25. While the Committee recognizes the efforts made by the State party to combat trafficking in persons, it is concerned about the persistence of this phenomenon, particularly as it affects women, children and LGBTI persons; the lack of protection and assistance provided to victims; the low number of prosecutions and convictions; and reports on the obstruction of investigations due to corruption in the judicial system. (...) (arts. 3, 7, 8 and 24).

26. The State party should step up its efforts to prevent, combat and punish trafficking in persons and ensure that the measures it takes are implemented effectively. It should ensure that crimes of trafficking in persons are investigated, the perpetrators prosecuted and punished, and victims given access to adequate protection and assistance measures. (...)

The Cobs are available here.
 
Key issues: 
  • Adoption of an anti-corruption act
  • Corruption within detention facilities
  • Political decisions hamper progress in fight against corruption
  • Strengthened support for the International Commission against Impunity 
State review March 2018
Follow-up State report due 6 April 2020
Next State report due 6 April 2023

Conditions of detention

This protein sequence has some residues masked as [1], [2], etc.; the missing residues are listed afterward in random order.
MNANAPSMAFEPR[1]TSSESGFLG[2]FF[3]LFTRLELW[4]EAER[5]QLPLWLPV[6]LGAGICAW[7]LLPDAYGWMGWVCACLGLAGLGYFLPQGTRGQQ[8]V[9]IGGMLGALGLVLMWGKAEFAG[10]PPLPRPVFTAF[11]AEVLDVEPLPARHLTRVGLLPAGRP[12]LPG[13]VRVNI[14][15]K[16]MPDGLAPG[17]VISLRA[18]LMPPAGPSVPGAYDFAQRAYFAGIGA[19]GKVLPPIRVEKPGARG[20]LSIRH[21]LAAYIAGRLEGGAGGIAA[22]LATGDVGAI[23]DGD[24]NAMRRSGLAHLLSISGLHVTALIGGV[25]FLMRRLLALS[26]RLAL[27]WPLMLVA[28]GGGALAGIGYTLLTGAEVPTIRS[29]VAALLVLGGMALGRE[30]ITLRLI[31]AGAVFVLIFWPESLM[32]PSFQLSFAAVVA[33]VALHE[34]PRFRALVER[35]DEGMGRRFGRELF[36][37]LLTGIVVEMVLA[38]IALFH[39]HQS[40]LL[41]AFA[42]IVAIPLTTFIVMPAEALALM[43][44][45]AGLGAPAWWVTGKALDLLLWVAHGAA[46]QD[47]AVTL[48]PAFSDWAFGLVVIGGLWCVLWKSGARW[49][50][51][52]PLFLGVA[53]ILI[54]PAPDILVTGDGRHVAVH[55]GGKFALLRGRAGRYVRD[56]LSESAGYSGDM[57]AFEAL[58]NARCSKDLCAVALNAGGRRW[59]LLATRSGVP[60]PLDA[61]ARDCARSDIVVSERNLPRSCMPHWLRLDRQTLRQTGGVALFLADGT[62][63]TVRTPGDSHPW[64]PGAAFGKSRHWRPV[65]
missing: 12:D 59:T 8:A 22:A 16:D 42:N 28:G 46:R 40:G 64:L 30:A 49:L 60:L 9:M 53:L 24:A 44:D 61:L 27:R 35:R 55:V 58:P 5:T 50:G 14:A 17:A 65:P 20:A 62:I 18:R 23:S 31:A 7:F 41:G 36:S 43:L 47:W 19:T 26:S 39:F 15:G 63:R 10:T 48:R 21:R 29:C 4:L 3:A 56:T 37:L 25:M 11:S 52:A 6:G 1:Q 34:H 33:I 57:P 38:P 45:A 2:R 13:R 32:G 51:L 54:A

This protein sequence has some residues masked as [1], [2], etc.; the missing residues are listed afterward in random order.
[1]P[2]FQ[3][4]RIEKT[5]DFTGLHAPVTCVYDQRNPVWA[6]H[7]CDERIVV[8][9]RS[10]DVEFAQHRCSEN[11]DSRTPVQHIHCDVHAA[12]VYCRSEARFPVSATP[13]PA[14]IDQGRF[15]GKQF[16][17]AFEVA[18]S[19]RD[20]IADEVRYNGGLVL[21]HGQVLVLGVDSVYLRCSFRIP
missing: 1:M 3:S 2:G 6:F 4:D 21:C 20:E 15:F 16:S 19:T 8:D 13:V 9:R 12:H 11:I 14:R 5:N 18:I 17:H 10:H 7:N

28. (...) The Committee is further concerned about the large percentage of prisoners who are being held in pretrial detention and the large number of violent deaths, extortion networks and riots and about the authorities' lack of effective control inside these centres (arts. 6, 7, 9 and 10). 

29. The State party should: (...) (c) Investigate and prosecute all cases of deaths that may have resulted from criminal acts, as well as cases of violence and corruption occurring within these facilities, and punish those responsible. 

Judicial independence, autonomy of the public prosecution service and efforts to combat corruption

30. (...) While the Committee commends the Public Prosecutor's Office and the International Commission against Impunity in Guatemala (CICIG) on the progress they have made in combating corruption, it remains concerned about political decisions that may hamper further progress, such as the attempt made by the President of the Republic to have the CICIG Commissioner, Ivan Velázquez, declared persona non grata. The Committee is further concerned that the selection of a new Attorney General and the Comptroller General by the corresponding nominating committees may be subject to political interference. Furthermore, the Committee is concerned about reports of frequent attempts at outside interference in judicial decisions, the initiation of allegedly baseless disciplinary proceedings against justice officials and the spurious complaints, threats and attacks directed at judges, prosecutors, victims and witnesses involved in high-impact cases (arts. 14 and 25).